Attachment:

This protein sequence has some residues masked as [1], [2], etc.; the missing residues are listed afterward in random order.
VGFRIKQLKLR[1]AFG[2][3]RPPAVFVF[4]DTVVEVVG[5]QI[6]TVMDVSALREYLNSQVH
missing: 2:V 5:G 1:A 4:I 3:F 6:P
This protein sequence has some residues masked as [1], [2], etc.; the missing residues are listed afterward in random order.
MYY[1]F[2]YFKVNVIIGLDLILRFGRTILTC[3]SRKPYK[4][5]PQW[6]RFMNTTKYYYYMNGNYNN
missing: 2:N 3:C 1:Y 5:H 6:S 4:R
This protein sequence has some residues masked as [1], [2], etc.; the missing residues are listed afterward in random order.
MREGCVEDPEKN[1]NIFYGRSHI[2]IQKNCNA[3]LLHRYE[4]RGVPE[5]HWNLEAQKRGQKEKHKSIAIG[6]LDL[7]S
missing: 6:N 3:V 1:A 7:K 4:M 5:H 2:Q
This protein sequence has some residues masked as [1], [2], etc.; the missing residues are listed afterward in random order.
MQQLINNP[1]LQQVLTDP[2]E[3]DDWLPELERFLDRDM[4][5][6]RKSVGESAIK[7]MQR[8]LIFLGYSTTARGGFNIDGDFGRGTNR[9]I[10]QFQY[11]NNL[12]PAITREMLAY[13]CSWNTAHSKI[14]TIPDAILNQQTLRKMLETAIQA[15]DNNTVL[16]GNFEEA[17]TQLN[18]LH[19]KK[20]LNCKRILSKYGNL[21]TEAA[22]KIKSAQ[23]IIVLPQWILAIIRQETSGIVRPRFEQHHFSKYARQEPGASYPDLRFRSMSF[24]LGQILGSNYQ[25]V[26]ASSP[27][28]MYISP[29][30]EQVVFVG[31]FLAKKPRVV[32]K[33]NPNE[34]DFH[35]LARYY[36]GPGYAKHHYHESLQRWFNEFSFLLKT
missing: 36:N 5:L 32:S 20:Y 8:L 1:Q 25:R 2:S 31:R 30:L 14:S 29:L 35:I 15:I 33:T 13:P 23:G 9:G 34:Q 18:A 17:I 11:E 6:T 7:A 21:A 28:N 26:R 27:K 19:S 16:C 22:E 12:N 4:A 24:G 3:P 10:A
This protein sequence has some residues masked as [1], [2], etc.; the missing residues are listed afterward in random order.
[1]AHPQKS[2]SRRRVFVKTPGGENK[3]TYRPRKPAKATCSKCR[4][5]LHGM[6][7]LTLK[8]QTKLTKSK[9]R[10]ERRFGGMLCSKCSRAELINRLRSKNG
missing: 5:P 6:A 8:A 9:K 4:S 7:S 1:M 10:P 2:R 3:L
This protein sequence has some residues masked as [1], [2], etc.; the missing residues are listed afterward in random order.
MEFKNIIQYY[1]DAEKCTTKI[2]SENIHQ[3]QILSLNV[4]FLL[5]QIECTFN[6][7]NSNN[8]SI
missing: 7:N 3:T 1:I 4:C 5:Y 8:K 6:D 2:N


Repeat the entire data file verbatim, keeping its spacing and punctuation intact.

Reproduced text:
This protein sequence has some residues masked as [1], [2], etc.; the missing residues are listed afterward in random order.
VGFRIKQLKLR[1]AFG[2][3]RPPAVFVF[4]DTVVEVVG[5]QI[6]TVMDVSALREYLNSQVH
missing: 2:V 5:G 1:A 4:I 3:F 6:P
This protein sequence has some residues masked as [1], [2], etc.; the missing residues are listed afterward in random order.
MYY[1]F[2]YFKVNVIIGLDLILRFGRTILTC[3]SRKPYK[4][5]PQW[6]RFMNTTKYYYYMNGNYNN
missing: 2:N 3:C 1:Y 5:H 6:S 4:R
This protein sequence has some residues masked as [1], [2], etc.; the missing residues are listed afterward in random order.
MREGCVEDPEKN[1]NIFYGRSHI[2]IQKNCNA[3]LLHRYE[4]RGVPE[5]HWNLEAQKRGQKEKHKSIAIG[6]LDL[7]S
missing: 6:N 3:V 1:A 7:K 4:M 5:H 2:Q
This protein sequence has some residues masked as [1], [2], etc.; the missing residues are listed afterward in random order.
MQQLINNP[1]LQQVLTDP[2]E[3]DDWLPELERFLDRDM[4][5][6]RKSVGESAIK[7]MQR[8]LIFLGYSTTARGGFNIDGDFGRGTNR[9]I[10]QFQY[11]NNL[12]PAITREMLAY[13]CSWNTAHSKI[14]TIPDAILNQQTLRKMLETAIQA[15]DNNTVL[16]GNFEEA[17]TQLN[18]LH[19]KK[20]LNCKRILSKYGNL[21]TEAA[22]KIKSAQ[23]IIVLPQWILAIIRQETSGIVRPRFEQHHFSKYARQEPGASYPDLRFRSMSF[24]LGQILGSNYQ[25]V[26]ASSP[27][28]MYISP[29][30]EQVVFVG[31]FLAKKPRVV[32]K[33]NPNE[34]DFH[35]LARYY[36]GPGYAKHHYHESLQRWFNEFSFLLKT
missing: 36:N 5:L 32:S 20:Y 8:L 1:Q 25:R 2:S 31:R 30:L 14:S 29:L 35:I 15:I 33:T 13:P 23:G 9:G 34:Q 18:A 17:I 11:E 6:T 7:A 21:A 28:N 26:R 27:K 19:S 16:C 22:E 12:N 4:A 24:G 3:P 10:A
This protein sequence has some residues masked as [1], [2], etc.; the missing residues are listed afterward in random order.
[1]AHPQKS[2]SRRRVFVKTPGGENK[3]TYRPRKPAKATCSKCR[4][5]LHGM[6][7]LTLK[8]QTKLTKSK[9]R[10]ERRFGGMLCSKCSRAELINRLRSKNG
missing: 5:P 6:A 8:A 9:K 4:S 7:S 1:M 10:P 2:R 3:L
This protein sequence has some residues masked as [1], [2], etc.; the missing residues are listed afterward in random order.
MEFKNIIQYY[1]DAEKCTTKI[2]SENIHQ[3]QILSLNV[4]FLL[5]QIECTFN[6][7]NSNN[8]SI
missing: 7:N 3:T 1:I 4:C 5:Y 8:K 6:D 2:N